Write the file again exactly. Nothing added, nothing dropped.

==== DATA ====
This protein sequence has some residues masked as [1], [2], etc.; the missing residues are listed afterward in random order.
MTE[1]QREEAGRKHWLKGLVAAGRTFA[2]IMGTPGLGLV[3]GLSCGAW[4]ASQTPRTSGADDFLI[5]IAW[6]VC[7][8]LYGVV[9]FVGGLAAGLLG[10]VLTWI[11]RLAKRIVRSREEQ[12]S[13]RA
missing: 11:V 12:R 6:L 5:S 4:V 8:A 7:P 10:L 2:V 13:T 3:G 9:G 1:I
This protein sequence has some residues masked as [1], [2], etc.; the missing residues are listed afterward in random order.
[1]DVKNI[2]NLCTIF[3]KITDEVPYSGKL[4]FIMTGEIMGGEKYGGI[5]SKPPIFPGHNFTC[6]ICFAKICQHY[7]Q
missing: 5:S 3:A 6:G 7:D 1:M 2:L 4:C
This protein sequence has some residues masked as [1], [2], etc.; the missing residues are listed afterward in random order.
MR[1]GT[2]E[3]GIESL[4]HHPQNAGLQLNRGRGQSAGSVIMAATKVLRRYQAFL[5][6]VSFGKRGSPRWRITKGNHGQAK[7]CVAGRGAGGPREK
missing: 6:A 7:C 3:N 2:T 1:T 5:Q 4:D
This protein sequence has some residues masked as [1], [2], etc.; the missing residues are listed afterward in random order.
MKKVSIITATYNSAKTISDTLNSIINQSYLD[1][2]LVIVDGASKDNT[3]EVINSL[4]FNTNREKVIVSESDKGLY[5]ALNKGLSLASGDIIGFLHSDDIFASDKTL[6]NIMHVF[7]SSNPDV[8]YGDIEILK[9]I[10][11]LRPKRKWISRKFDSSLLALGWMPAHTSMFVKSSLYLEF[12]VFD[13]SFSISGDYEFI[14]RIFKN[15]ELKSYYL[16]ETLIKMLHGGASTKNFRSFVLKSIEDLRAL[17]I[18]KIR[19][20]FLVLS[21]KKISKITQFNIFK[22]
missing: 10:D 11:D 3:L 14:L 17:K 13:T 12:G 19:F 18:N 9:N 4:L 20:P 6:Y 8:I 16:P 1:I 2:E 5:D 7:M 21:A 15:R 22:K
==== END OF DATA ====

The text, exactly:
This protein sequence has some residues masked as [1], [2], etc.; the missing residues are listed afterward in random order.
MTE[1]QREEAGRKHWLKGLVAAGRTFA[2]IMGTPGLGLV[3]GLSCGAW[4]ASQTPRTSGADDFLI[5]IAW[6]VC[7][8]LYGVV[9]FVGGLAAGLLG[10]VLTWI[11]RLAKRIVRSREEQ[12]S[13]RA
missing: 11:V 12:R 6:L 5:S 4:V 8:A 7:P 10:L 2:V 13:T 3:G 9:G 1:I
This protein sequence has some residues masked as [1], [2], etc.; the missing residues are listed afterward in random order.
[1]DVKNI[2]NLCTIF[3]KITDEVPYSGKL[4]FIMTGEIMGGEKYGGI[5]SKPPIFPGHNFTC[6]ICFAKICQHY[7]Q
missing: 5:S 3:A 6:G 7:D 1:M 2:L 4:C
This protein sequence has some residues masked as [1], [2], etc.; the missing residues are listed afterward in random order.
MR[1]GT[2]E[3]GIESL[4]HHPQNAGLQLNRGRGQSAGSVIMAATKVLRRYQAFL[5][6]VSFGKRGSPRWRITKGNHGQAK[7]CVAGRGAGGPREK
missing: 6:A 7:C 3:N 2:T 1:T 5:Q 4:D
This protein sequence has some residues masked as [1], [2], etc.; the missing residues are listed afterward in random order.
MKKVSIITATYNSAKTISDTLNSIINQSYLD[1][2]LVIVDGASKDNT[3]EVINSL[4]FNTNREKVIVSESDKGLY[5]ALNKGLSLASGDIIGFLHSDDIFASDKTL[6]NIMHVF[7]SSNPDV[8]YGDIEILK[9]I[10][11]LRPKRKWISRKFDSSLLALGWMPAHTSMFVKSSLYLEF[12]VFD[13]SFSISGDYEFI[14]RIFKN[15]ELKSYYL[16]ETLIKMLHGGASTKNFRSFVLKSIEDLRAL[17]I[18]KIR[19][20]FLVLS[21]KKISKITQFNIFK[22]
missing: 10:D 11:D 3:L 14:L 17:K 13:T 12:G 19:F 18:N 9:N 4:L 20:P 6:Y 8:I 16:P 1:I 2:E 5:D 7:M 21:A 15:R 22:K